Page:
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Year of competing dangerously

Since the great recession of 2008, competition has been a race to the bottom in almost every sphere, but more so in politics.

Andrew Sheng |

As the year draws to an end, 2018 was not a year of living dangerously, as most of us mere mortals want more than ever to live a quiet life. The year has also not been easy for any leader, as Theresa May knows all too well.

Since the great recession of 2008, competition has been a race to the bottom in almost every sphere, but more so in politics. As competition guru Professor Michael Porter wrote last year, “competition in the politics industry is failing America” (Harvard Business School, 2017). Polarisation stems from the two-party arrangement trying to outdo each other by distorting the rules of the game in their favour, through gerrymandering, political funding and putting partisan interests above public interest.

The capture of party politics by vested interests has corrupted democratic governance across the world, with growing discontent from rising social inequality. When the politicians refused to deal with the global financial crisis of 2008 by letting off bad bankers and solving it instead by printing more money, the result was rising asset prices and even greater social polarization. Once technology and migration threatened jobs, the populist vote for change moved further to both the right and left.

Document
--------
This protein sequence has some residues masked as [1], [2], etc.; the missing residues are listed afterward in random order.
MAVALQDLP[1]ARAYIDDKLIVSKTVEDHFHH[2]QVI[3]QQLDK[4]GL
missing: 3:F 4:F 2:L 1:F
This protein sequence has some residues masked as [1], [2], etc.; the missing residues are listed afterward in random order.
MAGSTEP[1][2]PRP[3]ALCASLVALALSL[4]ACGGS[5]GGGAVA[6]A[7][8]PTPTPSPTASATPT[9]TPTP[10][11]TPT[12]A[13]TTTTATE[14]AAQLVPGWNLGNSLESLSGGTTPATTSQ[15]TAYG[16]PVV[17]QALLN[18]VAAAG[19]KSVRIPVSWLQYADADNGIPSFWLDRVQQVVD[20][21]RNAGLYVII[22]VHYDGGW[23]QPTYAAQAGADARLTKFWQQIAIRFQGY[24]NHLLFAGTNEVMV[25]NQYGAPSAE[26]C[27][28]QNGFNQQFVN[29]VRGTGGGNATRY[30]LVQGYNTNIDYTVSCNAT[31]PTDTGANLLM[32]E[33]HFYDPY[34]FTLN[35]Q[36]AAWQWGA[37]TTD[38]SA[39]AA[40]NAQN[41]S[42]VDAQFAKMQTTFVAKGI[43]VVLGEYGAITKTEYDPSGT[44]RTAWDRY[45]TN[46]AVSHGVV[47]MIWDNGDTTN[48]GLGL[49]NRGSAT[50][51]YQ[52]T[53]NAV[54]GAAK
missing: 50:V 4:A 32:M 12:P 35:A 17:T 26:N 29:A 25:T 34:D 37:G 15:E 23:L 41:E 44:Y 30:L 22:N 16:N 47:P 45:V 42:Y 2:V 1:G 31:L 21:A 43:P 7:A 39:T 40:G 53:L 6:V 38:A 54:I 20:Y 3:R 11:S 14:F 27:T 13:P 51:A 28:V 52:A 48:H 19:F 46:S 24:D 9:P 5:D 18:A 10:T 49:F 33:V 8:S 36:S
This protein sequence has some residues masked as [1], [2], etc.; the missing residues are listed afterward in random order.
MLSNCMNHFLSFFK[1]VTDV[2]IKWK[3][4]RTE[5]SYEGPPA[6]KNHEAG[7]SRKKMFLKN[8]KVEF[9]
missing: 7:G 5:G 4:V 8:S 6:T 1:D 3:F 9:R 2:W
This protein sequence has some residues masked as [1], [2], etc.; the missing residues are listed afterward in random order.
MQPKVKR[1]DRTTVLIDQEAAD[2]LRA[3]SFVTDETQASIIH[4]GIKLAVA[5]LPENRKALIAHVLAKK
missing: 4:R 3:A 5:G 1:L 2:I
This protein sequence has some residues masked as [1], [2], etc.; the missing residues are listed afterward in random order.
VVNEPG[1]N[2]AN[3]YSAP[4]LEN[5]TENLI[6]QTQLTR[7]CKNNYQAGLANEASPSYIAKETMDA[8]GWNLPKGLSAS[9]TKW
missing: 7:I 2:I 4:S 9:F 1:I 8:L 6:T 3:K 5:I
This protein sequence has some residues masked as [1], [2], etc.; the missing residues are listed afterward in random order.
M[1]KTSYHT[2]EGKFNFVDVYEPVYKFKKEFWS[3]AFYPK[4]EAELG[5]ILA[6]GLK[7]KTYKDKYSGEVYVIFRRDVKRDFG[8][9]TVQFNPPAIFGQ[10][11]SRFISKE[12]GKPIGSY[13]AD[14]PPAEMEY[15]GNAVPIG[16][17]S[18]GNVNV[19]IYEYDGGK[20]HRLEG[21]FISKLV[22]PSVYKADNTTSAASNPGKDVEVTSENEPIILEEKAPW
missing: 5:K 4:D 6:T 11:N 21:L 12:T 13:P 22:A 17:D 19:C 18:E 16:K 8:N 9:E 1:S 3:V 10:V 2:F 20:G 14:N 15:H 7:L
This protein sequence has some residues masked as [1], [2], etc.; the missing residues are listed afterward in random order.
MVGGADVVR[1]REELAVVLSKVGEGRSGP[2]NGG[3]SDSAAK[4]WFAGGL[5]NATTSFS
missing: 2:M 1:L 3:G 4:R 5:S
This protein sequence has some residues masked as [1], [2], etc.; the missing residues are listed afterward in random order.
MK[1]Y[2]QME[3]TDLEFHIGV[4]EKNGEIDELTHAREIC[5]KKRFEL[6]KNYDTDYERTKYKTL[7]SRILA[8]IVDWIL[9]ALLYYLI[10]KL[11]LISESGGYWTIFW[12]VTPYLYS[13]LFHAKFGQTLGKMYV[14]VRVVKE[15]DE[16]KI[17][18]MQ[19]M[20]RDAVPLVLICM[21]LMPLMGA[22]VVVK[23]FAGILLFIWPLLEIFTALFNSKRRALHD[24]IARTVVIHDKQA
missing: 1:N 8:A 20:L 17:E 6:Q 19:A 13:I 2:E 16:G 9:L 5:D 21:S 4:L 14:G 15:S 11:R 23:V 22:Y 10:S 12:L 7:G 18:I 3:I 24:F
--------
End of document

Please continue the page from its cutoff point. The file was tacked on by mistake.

The biggest casualties from the crises were not financial, but political, with loss in public trust in the system as a whole. When “fake news” is being thrown around, no one knows who to believe anymore.

The Edelman Trust Barometer, which is an online survey in 28 markets with 33,000 respondents, suggested that in 2017 trust was in crisis and in 2018, there was battle for truth.

Interesting enough, amongst the general population, trust in institutions (nongovernmental organizations, business, government and media) was highest in China, Indonesia and India, whereas trust in the US institutions has fallen 9 percentage points from 52 to 43 per cent. What was scary was that trust in the US institutions has fallen 23 percentage points from 68 to 45 per cent. The US general population had a 30 per cent loss in trust in the US government, whereas the fall in trust by the informed public was much less at 14 per cent. The US trust in the media was along party lines, with only 27 per cent of Republicans trusting the media.